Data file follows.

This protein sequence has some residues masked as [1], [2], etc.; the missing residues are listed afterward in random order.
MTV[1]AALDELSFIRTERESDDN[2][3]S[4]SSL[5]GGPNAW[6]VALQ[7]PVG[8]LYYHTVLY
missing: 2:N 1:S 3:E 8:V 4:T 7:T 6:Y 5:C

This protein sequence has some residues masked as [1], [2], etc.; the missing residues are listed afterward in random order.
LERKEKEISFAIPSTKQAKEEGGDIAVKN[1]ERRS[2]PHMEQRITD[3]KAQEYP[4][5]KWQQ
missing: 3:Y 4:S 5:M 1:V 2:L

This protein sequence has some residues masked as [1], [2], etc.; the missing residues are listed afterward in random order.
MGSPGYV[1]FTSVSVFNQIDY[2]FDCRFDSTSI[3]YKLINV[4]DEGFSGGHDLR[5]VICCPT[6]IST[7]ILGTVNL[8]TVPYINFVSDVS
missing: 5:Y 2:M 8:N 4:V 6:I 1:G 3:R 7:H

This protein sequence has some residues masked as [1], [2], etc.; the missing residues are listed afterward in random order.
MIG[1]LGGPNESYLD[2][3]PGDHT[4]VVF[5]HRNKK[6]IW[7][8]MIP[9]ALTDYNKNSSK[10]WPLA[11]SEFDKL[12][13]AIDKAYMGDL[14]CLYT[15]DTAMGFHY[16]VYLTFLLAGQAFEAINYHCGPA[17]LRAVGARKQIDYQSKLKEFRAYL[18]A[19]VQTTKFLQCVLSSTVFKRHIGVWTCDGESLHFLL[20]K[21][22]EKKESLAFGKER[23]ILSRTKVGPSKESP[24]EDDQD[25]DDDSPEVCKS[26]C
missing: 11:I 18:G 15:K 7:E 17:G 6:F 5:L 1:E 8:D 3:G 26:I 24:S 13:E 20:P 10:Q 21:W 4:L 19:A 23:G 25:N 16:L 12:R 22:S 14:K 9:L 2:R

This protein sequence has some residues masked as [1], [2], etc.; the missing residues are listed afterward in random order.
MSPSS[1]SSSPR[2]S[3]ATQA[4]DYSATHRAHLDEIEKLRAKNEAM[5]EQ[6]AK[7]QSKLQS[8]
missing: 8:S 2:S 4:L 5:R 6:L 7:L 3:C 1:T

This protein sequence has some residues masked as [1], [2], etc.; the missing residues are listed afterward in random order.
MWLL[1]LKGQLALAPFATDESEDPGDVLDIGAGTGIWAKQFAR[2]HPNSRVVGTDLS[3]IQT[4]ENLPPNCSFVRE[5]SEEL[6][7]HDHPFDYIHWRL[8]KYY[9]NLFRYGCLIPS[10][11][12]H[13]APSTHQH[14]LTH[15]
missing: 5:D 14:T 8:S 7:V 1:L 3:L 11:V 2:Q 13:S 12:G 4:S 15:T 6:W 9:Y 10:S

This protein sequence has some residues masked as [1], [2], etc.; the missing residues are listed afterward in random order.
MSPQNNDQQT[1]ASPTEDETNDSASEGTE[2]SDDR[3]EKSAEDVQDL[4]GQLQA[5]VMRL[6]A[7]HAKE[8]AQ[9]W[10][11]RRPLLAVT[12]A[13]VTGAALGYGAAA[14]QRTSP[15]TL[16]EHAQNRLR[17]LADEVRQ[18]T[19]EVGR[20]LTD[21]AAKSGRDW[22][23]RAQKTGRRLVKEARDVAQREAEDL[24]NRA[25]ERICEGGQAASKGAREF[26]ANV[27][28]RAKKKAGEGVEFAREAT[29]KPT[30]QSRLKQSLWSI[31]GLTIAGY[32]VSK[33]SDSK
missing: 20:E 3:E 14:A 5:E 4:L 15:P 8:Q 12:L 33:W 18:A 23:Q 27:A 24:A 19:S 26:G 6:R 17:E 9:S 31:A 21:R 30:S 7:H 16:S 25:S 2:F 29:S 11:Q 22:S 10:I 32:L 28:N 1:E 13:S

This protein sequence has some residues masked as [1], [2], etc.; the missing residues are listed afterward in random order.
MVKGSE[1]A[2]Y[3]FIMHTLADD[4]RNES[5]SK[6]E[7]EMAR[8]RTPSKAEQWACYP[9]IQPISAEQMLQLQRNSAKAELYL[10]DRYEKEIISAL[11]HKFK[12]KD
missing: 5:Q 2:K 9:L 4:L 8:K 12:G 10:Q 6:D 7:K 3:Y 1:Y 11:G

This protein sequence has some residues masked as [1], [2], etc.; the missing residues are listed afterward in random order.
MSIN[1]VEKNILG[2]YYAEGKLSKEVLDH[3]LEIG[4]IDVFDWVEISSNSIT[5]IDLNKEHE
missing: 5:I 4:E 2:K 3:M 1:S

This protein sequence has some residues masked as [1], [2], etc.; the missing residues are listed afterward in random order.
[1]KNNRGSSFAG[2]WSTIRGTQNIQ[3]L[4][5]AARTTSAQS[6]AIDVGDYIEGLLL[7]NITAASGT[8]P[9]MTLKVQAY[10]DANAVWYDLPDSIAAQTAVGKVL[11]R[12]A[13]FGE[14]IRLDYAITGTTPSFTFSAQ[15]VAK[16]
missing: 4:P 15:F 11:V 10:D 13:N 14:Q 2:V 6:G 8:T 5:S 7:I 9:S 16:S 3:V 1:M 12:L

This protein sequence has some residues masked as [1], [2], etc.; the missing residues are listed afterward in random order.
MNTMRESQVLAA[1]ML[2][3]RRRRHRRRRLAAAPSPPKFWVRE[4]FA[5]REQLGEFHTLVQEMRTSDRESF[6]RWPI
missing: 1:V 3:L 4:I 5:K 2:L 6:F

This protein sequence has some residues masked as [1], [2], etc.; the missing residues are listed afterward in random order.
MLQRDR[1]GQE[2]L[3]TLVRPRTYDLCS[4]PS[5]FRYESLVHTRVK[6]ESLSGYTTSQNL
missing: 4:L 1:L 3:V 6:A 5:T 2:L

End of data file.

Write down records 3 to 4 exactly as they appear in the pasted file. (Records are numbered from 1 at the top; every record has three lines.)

This protein sequence has some residues masked as [1], [2], etc.; the missing residues are listed afterward in random order.
MGSPGYV[1]FTSVSVFNQIDY[2]FDCRFDSTSI[3]YKLINV[4]DEGFSGGHDLR[5]VICCPT[6]IST[7]ILGTVNL[8]TVPYINFVSDVS
missing: 5:Y 2:M 8:N 4:V 6:I 1:G 3:R 7:H

This protein sequence has some residues masked as [1], [2], etc.; the missing residues are listed afterward in random order.
MIG[1]LGGPNESYLD[2][3]PGDHT[4]VVF[5]HRNKK[6]IW[7][8]MIP[9]ALTDYNKNSSK[10]WPLA[11]SEFDKL[12][13]AIDKAYMGDL[14]CLYT[15]DTAMGFHY[16]VYLTFLLAGQAFEAINYHCGPA[17]LRAVGARKQIDYQSKLKEFRAYL[18]A[19]VQTTKFLQCVLSSTVFKRHIGVWTCDGESLHFLL[20]K[21][22]EKKESLAFGKER[23]ILSRTKVGPSKESP[24]EDDQD[25]DDDSPEVCKS[26]C
missing: 11:I 18:G 15:K 7:E 17:G 6:F 5:L 1:E 8:D 3:G 26:I 24:S 13:E 20:P 10:Q 21:W 4:L 19:A 23:G 25:N 16:L 12:R 22:S 14:K 9:L 2:R